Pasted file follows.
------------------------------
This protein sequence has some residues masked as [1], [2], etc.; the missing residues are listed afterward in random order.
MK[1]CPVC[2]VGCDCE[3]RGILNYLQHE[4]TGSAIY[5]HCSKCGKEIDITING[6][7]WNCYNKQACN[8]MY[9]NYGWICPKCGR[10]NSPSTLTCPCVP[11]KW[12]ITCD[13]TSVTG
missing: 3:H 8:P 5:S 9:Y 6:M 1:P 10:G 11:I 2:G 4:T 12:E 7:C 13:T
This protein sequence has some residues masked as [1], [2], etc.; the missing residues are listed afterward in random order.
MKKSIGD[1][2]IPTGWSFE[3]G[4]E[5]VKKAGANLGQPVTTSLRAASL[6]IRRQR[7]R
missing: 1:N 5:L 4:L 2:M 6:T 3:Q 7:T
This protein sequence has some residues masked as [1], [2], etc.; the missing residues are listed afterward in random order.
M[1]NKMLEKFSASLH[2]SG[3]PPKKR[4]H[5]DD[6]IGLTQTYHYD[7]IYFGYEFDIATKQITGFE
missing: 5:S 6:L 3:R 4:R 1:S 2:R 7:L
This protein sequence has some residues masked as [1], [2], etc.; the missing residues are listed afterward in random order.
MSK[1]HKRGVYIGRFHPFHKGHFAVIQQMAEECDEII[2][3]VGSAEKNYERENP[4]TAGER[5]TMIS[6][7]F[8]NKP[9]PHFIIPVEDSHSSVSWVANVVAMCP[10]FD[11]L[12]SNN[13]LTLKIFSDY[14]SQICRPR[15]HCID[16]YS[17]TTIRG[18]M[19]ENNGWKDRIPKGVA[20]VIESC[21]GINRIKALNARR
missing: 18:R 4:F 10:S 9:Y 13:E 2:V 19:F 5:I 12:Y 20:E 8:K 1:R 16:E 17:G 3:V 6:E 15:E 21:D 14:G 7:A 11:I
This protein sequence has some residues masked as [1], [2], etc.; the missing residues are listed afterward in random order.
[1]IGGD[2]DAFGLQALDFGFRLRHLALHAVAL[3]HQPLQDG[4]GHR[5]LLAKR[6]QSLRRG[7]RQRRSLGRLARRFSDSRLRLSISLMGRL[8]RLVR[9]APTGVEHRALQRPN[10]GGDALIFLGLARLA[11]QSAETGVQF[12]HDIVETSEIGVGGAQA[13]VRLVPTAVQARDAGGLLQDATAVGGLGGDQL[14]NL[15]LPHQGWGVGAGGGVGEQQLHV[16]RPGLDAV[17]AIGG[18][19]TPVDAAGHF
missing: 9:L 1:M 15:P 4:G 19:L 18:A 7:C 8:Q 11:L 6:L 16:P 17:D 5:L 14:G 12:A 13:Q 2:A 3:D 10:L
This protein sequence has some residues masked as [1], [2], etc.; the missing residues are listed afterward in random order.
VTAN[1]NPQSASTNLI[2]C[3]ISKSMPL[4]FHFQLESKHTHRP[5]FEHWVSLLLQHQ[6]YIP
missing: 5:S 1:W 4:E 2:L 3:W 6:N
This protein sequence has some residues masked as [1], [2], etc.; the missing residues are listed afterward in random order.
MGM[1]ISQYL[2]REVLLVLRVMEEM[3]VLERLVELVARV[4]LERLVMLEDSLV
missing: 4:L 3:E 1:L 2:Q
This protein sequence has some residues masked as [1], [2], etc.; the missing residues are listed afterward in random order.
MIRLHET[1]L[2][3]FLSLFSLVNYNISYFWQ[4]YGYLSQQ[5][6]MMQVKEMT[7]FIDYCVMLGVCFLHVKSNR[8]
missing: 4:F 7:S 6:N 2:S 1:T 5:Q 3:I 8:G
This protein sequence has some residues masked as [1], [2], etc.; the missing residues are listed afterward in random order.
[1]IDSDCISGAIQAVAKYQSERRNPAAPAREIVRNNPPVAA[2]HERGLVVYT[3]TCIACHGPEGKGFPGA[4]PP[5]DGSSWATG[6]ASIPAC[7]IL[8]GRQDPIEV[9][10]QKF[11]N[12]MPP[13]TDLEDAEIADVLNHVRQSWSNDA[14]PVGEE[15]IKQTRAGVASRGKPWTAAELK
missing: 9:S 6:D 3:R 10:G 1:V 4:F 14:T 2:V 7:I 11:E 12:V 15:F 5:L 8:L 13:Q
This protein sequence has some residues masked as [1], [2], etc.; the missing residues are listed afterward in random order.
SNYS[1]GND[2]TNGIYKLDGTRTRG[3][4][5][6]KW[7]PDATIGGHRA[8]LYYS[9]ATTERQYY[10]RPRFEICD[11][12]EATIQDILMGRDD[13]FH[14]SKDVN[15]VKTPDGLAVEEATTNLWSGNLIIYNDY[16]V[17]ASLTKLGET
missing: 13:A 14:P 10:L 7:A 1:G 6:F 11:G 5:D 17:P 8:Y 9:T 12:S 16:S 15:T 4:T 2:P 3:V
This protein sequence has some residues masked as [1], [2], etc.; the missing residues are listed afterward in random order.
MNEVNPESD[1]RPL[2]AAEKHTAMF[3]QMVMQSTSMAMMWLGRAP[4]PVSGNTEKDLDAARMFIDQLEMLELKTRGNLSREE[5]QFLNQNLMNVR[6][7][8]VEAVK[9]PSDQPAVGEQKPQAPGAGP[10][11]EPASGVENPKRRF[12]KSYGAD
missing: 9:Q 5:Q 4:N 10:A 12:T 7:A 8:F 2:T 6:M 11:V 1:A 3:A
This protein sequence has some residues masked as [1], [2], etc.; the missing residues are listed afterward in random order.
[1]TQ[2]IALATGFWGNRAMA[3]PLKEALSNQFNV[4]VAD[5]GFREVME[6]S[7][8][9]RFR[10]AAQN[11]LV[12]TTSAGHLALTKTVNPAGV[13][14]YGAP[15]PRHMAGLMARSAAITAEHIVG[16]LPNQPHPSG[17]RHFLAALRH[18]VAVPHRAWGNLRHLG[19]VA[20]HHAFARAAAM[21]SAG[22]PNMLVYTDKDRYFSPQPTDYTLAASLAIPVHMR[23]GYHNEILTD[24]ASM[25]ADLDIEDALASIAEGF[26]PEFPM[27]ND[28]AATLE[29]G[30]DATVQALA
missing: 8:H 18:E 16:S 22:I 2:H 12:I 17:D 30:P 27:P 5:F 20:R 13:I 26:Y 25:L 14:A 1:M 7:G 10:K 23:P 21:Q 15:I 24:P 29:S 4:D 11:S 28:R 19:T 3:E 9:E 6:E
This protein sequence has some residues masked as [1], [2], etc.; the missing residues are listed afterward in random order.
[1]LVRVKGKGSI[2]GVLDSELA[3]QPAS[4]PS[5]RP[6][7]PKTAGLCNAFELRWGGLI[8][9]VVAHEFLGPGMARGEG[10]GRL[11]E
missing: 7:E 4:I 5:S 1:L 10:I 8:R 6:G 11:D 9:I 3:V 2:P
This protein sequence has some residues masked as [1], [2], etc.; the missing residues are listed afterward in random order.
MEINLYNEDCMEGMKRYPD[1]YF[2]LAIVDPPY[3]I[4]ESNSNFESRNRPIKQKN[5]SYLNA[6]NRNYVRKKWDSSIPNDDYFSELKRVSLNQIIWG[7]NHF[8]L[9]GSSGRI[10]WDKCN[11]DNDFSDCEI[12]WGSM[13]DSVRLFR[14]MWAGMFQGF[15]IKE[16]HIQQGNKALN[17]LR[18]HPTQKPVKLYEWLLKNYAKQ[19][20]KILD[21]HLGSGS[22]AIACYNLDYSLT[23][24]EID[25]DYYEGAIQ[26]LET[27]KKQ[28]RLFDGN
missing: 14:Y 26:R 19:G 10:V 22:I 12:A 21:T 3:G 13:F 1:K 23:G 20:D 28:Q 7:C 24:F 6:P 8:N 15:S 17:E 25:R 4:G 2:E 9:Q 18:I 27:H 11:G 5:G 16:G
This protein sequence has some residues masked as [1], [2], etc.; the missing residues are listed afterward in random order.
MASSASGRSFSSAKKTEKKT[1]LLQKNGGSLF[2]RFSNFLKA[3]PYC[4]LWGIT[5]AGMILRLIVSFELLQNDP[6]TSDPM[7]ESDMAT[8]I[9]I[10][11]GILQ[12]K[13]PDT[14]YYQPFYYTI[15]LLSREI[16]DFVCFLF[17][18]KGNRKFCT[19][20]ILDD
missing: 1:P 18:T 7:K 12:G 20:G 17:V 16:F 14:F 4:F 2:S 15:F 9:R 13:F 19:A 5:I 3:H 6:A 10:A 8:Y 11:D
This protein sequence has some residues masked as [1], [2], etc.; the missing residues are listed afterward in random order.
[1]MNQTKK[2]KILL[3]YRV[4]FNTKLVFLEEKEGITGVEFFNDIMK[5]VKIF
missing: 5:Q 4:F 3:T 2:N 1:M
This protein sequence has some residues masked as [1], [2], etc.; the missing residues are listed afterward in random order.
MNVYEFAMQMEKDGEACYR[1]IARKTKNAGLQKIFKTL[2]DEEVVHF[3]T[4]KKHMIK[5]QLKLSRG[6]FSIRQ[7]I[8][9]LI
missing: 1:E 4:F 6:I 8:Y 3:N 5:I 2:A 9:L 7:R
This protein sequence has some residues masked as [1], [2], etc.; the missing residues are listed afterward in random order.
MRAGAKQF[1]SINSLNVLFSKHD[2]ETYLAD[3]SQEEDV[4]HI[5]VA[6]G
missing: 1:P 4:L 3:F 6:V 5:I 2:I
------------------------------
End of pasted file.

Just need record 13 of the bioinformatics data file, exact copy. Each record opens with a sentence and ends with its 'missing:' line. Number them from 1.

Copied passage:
This protein sequence has some residues masked as [1], [2], etc.; the missing residues are listed afterward in random order.
[1]LVRVKGKGSI[2]GVLDSELA[3]QPAS[4]PS[5]RP[6][7]PKTAGLCNAFELRWGGLI[8][9]VVAHEFLGPGMARGEG[10]GRL[11]E
missing: 7:E 4:I 5:S 1:L 10:I 8:R 6:G 11:D 9:I 3:V 2:P